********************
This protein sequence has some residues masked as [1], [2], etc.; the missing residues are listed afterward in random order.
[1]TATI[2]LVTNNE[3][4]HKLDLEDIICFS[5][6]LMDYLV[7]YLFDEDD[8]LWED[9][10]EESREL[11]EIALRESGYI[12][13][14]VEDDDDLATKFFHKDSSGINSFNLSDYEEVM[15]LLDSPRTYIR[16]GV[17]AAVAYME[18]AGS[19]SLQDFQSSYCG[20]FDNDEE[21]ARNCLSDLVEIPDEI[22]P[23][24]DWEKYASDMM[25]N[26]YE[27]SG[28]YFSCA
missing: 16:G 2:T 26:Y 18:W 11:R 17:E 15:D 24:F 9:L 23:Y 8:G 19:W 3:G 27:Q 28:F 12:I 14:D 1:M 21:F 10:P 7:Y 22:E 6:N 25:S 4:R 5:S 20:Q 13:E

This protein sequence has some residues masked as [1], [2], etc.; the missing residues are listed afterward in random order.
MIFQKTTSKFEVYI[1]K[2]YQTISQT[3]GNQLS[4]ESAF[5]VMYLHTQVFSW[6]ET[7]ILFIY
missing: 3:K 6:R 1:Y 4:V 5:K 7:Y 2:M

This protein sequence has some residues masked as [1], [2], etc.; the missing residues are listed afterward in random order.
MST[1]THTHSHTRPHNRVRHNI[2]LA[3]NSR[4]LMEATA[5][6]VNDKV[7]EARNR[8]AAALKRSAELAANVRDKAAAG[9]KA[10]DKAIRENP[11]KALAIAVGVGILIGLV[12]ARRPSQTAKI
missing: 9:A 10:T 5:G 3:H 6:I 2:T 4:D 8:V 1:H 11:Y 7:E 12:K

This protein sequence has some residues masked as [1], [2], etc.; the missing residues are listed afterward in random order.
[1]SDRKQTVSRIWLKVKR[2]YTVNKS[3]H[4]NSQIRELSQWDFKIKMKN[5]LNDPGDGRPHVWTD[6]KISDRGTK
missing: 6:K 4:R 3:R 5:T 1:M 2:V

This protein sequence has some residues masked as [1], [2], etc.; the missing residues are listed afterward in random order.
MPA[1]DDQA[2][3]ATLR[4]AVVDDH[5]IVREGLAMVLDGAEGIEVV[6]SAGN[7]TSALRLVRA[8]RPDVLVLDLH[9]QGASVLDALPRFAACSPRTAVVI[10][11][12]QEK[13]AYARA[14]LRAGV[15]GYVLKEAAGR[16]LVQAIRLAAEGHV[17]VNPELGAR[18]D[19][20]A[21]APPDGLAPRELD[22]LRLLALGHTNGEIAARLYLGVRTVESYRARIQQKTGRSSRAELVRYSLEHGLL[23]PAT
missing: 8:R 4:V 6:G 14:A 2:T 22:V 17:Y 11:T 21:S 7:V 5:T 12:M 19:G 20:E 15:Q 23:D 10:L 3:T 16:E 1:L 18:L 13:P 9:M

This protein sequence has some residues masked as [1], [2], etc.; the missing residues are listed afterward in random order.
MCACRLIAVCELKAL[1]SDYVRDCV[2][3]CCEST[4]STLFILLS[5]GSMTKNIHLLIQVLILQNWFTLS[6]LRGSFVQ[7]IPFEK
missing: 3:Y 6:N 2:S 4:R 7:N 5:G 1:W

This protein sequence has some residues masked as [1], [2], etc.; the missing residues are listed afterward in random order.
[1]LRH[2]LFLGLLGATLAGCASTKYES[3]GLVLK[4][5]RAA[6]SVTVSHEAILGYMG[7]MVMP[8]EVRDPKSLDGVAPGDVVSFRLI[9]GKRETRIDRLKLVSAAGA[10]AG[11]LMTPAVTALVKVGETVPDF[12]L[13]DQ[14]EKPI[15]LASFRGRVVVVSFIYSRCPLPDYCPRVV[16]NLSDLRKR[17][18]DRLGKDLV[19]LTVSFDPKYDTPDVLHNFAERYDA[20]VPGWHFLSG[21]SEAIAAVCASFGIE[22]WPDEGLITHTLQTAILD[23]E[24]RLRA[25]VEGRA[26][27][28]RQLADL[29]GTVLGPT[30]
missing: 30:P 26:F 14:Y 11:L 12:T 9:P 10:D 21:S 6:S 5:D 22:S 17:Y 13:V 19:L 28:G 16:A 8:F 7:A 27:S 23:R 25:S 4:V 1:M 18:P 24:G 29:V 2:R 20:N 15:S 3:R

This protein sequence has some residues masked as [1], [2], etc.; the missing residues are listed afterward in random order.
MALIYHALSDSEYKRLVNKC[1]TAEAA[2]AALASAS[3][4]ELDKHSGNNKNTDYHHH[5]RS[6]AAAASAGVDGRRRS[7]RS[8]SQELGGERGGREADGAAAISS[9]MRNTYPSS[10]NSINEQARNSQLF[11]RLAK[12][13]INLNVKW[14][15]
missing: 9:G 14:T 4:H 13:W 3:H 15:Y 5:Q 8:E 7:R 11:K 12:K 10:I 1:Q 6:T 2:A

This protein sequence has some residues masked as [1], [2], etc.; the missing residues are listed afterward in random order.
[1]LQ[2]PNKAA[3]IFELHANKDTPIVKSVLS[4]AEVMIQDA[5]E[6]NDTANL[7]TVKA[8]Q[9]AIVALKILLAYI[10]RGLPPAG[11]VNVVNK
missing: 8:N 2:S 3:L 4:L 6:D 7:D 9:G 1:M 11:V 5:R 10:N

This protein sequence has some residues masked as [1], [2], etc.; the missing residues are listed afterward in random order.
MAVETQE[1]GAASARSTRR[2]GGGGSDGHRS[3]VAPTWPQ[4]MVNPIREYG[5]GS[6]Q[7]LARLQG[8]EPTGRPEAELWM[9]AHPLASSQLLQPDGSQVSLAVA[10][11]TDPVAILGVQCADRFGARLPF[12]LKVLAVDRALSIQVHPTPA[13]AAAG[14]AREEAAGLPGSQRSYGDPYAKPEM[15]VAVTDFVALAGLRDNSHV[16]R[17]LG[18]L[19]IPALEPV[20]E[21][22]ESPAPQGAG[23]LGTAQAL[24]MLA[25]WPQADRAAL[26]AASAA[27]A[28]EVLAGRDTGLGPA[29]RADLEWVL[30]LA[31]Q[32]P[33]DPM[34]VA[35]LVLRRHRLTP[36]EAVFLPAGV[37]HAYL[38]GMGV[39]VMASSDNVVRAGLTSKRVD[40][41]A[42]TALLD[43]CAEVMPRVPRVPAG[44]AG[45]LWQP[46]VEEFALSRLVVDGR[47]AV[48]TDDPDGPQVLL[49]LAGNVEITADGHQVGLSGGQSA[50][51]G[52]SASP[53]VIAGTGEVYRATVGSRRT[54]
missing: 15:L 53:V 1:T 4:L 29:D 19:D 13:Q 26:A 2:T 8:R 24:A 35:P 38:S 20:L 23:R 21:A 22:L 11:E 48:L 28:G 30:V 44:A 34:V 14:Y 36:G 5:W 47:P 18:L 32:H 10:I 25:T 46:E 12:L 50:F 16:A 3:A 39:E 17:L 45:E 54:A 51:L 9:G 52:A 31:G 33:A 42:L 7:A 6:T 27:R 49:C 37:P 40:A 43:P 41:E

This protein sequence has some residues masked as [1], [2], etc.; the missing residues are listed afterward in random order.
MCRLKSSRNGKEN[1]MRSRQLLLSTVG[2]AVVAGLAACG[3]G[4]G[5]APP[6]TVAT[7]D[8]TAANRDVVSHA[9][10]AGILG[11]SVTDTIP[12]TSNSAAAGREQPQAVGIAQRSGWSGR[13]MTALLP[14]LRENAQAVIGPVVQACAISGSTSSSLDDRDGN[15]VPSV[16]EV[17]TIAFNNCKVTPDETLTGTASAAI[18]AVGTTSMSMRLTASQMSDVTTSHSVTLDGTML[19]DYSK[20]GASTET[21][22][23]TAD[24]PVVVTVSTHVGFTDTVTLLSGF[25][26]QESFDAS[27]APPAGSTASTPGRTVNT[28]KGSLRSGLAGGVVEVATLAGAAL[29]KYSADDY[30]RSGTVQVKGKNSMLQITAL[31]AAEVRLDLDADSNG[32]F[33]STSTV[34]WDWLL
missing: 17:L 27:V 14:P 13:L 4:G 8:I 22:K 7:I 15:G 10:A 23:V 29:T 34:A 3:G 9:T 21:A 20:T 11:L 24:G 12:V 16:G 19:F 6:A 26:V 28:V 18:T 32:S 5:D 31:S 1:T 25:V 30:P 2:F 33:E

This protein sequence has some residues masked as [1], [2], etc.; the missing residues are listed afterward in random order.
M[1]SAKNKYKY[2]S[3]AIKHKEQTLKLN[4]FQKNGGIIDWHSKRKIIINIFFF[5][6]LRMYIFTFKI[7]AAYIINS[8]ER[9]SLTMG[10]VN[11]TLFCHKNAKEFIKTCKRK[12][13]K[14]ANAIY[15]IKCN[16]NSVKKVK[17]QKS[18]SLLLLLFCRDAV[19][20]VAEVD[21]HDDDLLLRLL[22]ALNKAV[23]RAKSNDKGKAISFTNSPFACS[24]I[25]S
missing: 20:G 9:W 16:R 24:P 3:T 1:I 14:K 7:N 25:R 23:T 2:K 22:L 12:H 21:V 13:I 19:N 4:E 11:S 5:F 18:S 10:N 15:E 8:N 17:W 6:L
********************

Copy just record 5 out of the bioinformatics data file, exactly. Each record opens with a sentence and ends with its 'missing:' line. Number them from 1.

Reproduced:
This protein sequence has some residues masked as [1], [2], etc.; the missing residues are listed afterward in random order.
MPA[1]DDQA[2][3]ATLR[4]AVVDDH[5]IVREGLAMVLDGAEGIEVV[6]SAGN[7]TSALRLVRA[8]RPDVLVLDLH[9]QGASVLDALPRFAACSPRTAVVI[10][11][12]QEK[13]AYARA[14]LRAGV[15]GYVLKEAAGR[16]LVQAIRLAAEGHV[17]VNPELGAR[18]D[19][20]A[21]APPDGLAPRELD[22]LRLLALGHTNGEIAARLYLGVRTVESYRARIQQKTGRSSRAELVRYSLEHGLL[23]PAT
missing: 8:R 4:V 6:G 14:A 2:T 22:V 17:Y 11:T 21:S 7:V 5:T 12:M 19:G 20:E 15:Q 23:D 10:L 3:T 16:E 1:L 18:L 13:P 9:M